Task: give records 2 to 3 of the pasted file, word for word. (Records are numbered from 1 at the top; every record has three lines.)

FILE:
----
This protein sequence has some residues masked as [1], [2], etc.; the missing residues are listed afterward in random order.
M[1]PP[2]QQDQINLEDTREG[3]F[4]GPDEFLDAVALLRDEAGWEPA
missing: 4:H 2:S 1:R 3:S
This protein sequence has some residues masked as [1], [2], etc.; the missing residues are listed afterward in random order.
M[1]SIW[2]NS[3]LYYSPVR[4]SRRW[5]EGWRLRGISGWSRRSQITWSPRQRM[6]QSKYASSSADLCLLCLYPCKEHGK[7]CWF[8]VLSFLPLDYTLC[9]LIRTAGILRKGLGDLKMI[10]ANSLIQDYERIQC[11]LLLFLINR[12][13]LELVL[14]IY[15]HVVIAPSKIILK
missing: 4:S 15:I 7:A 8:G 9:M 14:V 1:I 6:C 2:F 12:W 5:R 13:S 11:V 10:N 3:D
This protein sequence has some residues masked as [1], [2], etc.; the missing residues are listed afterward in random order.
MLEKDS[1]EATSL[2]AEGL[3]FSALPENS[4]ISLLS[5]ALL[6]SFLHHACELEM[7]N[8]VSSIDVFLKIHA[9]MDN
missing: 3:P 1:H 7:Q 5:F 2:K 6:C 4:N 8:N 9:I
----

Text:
This protein sequence has some residues masked as [1], [2], etc.; the missing residues are listed afterward in random order.
M[1]SIW[2]NS[3]LYYSPVR[4]SRRW[5]EGWRLRGISGWSRRSQITWSPRQRM[6]QSKYASSSADLCLLCLYPCKEHGK[7]CWF[8]VLSFLPLDYTLC[9]LIRTAGILRKGLGDLKMI[10]ANSLIQDYERIQC[11]LLLFLINR[12][13]LELVL[14]IY[15]HVVIAPSKIILK
missing: 4:S 15:I 7:A 8:G 9:M 14:V 1:I 6:C 2:F 12:W 5:R 13:S 11:V 10:N 3:D
This protein sequence has some residues masked as [1], [2], etc.; the missing residues are listed afterward in random order.
MLEKDS[1]EATSL[2]AEGL[3]FSALPENS[4]ISLLS[5]ALL[6]SFLHHACELEM[7]N[8]VSSIDVFLKIHA[9]MDN
missing: 3:P 1:H 7:Q 5:F 2:K 6:C 4:N 8:N 9:I